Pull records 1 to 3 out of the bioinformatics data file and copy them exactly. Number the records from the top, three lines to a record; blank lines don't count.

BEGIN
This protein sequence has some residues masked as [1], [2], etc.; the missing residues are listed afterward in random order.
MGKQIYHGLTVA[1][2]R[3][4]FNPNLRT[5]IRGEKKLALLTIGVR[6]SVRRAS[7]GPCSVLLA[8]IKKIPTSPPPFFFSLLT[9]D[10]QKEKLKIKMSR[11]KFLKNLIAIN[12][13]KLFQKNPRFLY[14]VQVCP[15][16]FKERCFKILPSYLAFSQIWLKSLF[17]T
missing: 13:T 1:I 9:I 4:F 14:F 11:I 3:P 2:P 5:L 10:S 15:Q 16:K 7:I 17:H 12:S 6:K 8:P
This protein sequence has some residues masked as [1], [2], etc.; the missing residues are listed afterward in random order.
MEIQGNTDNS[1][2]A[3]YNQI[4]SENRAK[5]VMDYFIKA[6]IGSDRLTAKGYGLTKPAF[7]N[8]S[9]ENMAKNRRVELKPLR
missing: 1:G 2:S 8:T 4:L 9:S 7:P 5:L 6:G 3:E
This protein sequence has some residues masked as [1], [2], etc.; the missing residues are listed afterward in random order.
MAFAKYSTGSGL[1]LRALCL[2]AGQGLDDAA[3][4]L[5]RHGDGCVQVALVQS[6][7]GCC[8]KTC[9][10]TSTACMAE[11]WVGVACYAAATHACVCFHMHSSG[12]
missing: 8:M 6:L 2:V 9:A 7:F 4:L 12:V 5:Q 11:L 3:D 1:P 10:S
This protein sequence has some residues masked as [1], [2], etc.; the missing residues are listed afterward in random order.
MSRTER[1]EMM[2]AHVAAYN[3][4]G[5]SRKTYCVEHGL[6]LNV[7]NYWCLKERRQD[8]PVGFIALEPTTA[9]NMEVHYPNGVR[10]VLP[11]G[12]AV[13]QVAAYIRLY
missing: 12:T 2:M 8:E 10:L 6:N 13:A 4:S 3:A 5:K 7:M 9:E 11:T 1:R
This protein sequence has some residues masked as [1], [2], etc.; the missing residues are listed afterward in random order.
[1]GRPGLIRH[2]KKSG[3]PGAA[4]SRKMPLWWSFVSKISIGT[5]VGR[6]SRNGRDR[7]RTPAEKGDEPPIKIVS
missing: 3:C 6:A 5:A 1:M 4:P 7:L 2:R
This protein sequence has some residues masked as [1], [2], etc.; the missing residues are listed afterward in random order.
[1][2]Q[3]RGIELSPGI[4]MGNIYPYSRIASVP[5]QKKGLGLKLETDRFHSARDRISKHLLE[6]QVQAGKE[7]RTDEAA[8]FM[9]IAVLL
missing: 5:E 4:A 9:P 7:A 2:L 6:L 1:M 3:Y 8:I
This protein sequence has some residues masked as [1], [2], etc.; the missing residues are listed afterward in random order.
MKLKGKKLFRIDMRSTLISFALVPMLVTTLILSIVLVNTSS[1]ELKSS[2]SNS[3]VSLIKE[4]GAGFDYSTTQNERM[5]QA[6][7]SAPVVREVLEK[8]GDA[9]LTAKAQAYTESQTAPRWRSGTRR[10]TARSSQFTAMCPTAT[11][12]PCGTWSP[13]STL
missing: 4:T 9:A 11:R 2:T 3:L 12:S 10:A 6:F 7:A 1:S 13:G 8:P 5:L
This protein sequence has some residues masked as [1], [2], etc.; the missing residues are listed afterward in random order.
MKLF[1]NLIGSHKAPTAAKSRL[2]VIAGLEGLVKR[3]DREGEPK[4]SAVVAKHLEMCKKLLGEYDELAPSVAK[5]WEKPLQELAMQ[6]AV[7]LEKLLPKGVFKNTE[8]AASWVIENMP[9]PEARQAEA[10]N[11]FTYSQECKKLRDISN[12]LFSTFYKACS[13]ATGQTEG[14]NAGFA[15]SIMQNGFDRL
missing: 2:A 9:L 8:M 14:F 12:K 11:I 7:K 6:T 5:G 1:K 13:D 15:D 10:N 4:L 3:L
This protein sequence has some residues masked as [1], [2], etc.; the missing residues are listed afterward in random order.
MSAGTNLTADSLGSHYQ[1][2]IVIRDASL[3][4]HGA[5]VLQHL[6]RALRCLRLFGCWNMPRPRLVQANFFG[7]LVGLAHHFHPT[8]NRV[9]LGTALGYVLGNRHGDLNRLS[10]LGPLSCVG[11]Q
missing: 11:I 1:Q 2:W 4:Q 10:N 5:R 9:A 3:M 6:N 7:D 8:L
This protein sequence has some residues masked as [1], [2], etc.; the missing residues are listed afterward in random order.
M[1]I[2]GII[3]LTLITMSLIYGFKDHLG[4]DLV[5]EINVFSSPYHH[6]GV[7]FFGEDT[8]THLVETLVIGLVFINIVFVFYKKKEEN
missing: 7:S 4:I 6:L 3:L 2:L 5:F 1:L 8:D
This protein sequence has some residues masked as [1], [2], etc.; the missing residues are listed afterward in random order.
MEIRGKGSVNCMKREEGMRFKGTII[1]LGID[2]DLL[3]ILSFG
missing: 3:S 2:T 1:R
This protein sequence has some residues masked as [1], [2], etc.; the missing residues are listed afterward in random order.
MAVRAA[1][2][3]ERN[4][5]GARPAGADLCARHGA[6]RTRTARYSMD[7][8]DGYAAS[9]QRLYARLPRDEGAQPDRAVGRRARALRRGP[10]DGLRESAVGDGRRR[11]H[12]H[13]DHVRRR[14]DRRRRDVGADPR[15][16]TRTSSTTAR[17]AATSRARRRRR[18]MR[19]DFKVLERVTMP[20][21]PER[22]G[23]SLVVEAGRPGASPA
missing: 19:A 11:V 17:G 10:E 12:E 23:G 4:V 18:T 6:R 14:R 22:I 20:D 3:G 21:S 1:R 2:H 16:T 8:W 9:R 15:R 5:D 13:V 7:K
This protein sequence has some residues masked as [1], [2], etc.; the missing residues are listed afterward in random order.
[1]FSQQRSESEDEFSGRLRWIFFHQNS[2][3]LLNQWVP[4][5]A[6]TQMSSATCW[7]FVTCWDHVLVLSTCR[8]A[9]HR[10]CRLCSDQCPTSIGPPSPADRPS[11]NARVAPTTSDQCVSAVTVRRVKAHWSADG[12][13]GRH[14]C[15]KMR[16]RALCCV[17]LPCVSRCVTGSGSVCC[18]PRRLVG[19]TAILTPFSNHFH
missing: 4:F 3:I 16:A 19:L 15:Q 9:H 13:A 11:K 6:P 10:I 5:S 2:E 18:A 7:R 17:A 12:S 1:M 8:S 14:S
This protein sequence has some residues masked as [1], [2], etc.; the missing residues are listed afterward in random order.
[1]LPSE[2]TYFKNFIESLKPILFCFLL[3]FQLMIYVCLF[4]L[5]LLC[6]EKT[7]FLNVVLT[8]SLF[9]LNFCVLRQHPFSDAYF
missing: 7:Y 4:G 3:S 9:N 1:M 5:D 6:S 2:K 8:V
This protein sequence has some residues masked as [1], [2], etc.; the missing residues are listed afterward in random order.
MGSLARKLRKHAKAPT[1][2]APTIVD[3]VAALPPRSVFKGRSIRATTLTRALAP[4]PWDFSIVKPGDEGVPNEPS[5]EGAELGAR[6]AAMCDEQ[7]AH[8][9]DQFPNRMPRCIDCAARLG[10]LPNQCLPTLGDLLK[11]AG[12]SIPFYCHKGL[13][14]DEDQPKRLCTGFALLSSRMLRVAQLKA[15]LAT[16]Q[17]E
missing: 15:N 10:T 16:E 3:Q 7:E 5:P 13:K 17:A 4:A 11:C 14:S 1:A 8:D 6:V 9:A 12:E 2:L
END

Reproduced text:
This protein sequence has some residues masked as [1], [2], etc.; the missing residues are listed afterward in random order.
MGKQIYHGLTVA[1][2]R[3][4]FNPNLRT[5]IRGEKKLALLTIGVR[6]SVRRAS[7]GPCSVLLA[8]IKKIPTSPPPFFFSLLT[9]D[10]QKEKLKIKMSR[11]KFLKNLIAIN[12][13]KLFQKNPRFLY[14]VQVCP[15][16]FKERCFKILPSYLAFSQIWLKSLF[17]T
missing: 13:T 1:I 9:I 4:F 14:F 11:I 3:P 2:P 5:L 10:S 15:Q 16:K 7:I 17:H 12:S 6:K 8:P
This protein sequence has some residues masked as [1], [2], etc.; the missing residues are listed afterward in random order.
MEIQGNTDNS[1][2]A[3]YNQI[4]SENRAK[5]VMDYFIKA[6]IGSDRLTAKGYGLTKPAF[7]N[8]S[9]ENMAKNRRVELKPLR
missing: 1:G 2:S 8:T 4:L 9:S 7:P 5:L 6:G 3:E
This protein sequence has some residues masked as [1], [2], etc.; the missing residues are listed afterward in random order.
MAFAKYSTGSGL[1]LRALCL[2]AGQGLDDAA[3][4]L[5]RHGDGCVQVALVQS[6][7]GCC[8]KTC[9][10]TSTACMAE[11]WVGVACYAAATHACVCFHMHSSG[12]
missing: 8:M 6:L 2:V 9:A 7:F 4:L 12:V 5:Q 11:L 3:D 1:P 10:S